Like all aspects of biblical doctrine, teaching on the Rapture has a practical dimension. Dr. Renald Showers has summarized some of the practical implications of the pre-trib Rapture.
The fact that the glorified, holy Son of God could step through the door of heaven at any moment is intended by God to be the most pressing, incessant motivation for holy living and aggressive ministry (including missions, evangelism and Bible teaching) and the greatest cure for lethargy and apathy. It should make a major difference in every Christian’s values, actions, priorities and goals.
As John writes, "Everyone who has this hope fixed on Him purifies himself, just as He is pure" (1 John 3:3). Our Rapture hope is said to urge a watchfulness for Christ Himself (1 Cor. 15:58); to encourage faithfulness in church leaders (2 Tim. 4:1-5); to encourage patient waiting (1 Thes. 1:10); to result in expectation and looking (Phil. 3:20; Titus 2:13; Heb. 9:28); to promote godly moderation (Phil. 4:5); to excite "heavenly-mindedness" (Col. 3:1-4); to bring forth successful labor (1 Thes. 2:19-20); to experience comfort (1 Thes. 4:18); to urge steadfastness (2 Thes. 2:1-2; 1 Tim. 6:14; 1 Peter 5:4); to infuse diligence and activity (2 Tim. 4:1-8); to promote mortification of the flesh (Col. 3:4-5; Titus 2:12-13); to require soberness (1 Thes. 5:6; 1 Peter 1:13); to contribute to an abiding with Christ (1 John 2:28; 3:2); to support patience under trial James 5:7-8); and to enforce obedience (2 Tim. 4:1).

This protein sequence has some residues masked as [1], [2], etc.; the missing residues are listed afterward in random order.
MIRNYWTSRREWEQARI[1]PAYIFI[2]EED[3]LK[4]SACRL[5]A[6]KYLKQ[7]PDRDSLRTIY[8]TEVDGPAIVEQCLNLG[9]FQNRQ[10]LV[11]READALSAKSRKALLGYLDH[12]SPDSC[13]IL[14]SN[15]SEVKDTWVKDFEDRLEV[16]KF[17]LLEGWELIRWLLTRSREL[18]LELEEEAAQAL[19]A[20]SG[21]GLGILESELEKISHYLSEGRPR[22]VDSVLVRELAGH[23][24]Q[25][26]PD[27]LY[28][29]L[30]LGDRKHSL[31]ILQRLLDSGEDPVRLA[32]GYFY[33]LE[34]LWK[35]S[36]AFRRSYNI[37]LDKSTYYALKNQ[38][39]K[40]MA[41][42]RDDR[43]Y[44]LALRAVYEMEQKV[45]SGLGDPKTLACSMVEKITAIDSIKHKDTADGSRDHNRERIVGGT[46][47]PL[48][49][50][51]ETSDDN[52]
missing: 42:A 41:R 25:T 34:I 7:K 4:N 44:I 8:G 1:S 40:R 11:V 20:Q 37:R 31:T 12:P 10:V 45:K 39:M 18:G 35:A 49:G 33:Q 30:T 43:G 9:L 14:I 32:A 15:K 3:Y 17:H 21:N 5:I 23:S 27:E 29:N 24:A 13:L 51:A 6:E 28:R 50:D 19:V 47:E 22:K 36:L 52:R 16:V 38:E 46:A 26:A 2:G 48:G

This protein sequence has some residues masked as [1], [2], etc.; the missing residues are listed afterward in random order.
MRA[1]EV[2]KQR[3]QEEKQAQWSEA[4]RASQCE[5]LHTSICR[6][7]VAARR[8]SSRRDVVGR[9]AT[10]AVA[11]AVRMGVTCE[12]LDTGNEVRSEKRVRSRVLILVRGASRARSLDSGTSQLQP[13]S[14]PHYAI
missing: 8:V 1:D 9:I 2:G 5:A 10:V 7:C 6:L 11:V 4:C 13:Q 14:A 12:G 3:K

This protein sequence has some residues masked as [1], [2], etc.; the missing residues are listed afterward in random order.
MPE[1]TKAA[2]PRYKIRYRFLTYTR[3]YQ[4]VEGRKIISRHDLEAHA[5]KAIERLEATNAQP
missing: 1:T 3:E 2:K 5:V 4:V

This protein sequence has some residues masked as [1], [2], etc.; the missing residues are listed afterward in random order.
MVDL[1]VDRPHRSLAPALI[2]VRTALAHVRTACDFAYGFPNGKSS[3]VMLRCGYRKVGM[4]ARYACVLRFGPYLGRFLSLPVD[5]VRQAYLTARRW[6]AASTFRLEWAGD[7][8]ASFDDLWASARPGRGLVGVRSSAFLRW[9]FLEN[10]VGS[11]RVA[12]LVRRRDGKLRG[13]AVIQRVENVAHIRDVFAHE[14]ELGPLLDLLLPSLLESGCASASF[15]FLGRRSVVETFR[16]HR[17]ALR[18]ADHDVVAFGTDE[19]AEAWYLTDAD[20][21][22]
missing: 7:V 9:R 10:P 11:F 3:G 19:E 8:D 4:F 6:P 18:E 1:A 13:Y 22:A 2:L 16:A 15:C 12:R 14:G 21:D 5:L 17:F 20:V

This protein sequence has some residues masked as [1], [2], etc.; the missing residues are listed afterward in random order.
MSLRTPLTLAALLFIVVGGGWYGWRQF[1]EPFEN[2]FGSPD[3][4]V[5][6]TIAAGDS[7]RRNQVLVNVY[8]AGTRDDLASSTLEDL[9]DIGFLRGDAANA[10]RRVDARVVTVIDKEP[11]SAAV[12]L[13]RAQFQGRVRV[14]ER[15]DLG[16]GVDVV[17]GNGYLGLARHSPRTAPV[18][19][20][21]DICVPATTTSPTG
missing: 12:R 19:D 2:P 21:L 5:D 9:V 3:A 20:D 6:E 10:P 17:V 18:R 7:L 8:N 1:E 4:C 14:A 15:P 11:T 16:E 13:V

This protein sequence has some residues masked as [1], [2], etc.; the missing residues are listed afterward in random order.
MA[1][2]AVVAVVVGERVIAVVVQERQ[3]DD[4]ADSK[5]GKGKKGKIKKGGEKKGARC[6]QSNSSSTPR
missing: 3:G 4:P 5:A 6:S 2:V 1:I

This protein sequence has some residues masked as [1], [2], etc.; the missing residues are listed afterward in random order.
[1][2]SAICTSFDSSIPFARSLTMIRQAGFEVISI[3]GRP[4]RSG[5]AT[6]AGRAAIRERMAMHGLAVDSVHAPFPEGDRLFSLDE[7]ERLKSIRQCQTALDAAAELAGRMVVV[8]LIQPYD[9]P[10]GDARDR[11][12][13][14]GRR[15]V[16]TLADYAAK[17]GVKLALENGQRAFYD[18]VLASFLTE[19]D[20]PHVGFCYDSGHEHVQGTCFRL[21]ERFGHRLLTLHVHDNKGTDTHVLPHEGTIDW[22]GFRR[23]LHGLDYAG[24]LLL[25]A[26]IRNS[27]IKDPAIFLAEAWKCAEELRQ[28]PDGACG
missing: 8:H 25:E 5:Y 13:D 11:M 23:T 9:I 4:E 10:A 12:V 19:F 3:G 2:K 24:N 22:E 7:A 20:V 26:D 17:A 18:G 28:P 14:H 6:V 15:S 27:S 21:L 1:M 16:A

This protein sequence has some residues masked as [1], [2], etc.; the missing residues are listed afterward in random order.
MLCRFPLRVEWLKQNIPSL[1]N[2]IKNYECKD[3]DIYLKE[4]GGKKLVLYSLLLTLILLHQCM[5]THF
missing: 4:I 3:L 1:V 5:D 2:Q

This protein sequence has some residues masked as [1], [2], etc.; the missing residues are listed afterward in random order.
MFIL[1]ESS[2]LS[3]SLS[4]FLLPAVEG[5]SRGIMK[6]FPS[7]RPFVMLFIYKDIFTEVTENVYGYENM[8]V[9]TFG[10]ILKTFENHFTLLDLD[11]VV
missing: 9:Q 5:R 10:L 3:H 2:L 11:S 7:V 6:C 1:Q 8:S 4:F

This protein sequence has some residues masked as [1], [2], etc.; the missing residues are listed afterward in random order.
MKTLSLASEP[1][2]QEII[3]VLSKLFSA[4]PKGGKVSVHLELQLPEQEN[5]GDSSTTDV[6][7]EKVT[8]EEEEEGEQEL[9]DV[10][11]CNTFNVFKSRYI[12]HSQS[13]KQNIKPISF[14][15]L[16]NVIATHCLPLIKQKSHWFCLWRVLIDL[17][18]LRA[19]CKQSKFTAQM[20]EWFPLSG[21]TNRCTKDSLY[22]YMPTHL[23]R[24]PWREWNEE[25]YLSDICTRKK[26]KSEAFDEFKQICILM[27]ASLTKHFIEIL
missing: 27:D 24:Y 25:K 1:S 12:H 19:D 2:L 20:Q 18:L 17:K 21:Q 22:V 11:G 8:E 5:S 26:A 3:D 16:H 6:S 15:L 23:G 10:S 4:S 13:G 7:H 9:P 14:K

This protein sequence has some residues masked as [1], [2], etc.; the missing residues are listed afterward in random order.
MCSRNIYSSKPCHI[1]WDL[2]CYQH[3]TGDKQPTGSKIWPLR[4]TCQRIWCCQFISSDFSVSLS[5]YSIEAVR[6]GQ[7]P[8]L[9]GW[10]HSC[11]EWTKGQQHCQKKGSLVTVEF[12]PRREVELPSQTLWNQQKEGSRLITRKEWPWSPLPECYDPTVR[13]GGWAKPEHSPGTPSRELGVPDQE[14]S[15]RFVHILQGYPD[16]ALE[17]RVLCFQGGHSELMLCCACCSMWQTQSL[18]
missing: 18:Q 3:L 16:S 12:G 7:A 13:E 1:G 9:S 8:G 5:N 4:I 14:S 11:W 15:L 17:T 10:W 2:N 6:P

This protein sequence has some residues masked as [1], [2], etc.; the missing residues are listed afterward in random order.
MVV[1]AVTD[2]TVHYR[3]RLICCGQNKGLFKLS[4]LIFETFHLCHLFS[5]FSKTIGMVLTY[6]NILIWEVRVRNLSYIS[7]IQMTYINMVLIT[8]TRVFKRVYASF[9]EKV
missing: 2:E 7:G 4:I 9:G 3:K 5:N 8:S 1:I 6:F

The pretribulation Rapture is not just wishful "pie-in-the-sky, in the bye-and-bye" thinking. Rather, it is vitally connected to Christian living in the "nasty here-and-now." No wonder the early church coined a unique greeting of "Maranatha!" which reflected the primacy of the Blessed Hope as a very real presence in their everyday lives. Maranatha literally means "our Lord come!" (1 Cor. 16:22) The life of the church today could only be improved if "Maranatha" were to return as a sincere greeting on the lips of an expectant people.
 Webster’s New Twentieth Century Dictionary, Unabridged, Second Edition, p. 1055.
 Paul Lee Tan, The Interpretation of Prophecy (Winona Lake, Ind.: Assurance Publishers, 1974), p. 29.
 David L. Cooper, The World’s Greatest Library: Graphically Illustrated, (Los Angeles: Biblical Research Society, 1970), p. 11.
 J. B. Smith, A Revelation of Jesus Christ (Scottdale, Penn.: Herald Press, 1961), pp. 312-13.
 John F. Walvoord, The Return of the Lord (Grand Rapids: Zondervan, 1955), p. 88. The quotation and the first six contrasts in the comparison above are taken from pp. 87-88 of Walvoord’s The Return.
 John F. Walvoord, The Return of the Lord (Grand Rapids: Zondervan, 1955), p. 88. The quotation and the first six contrasts in the comparison above are taken from pp. 87-88 of Walvoord’s The Return.
 Many of the points in this section are taken from John F. Walvoord, The Rapture Question: Revised and Enlarged Edition (Grand Rapids: Zondervan, 1979), pp. 274-75.
 Charles C. Ryrie, Revelation (Chicago: Moody Press, 1968), pp. 35-36.
 Walvoord, The Rapture Question, p. 274.
 Renald Showers, Maranatha Our Lord, Come! A Definitive Study of the Rapture of the Church (Bellmawr, N.J.: The Friends of Israel Gospel Ministry, Inc., 1995), p. 243.
 Showers, Maranatha, pp. 255-56.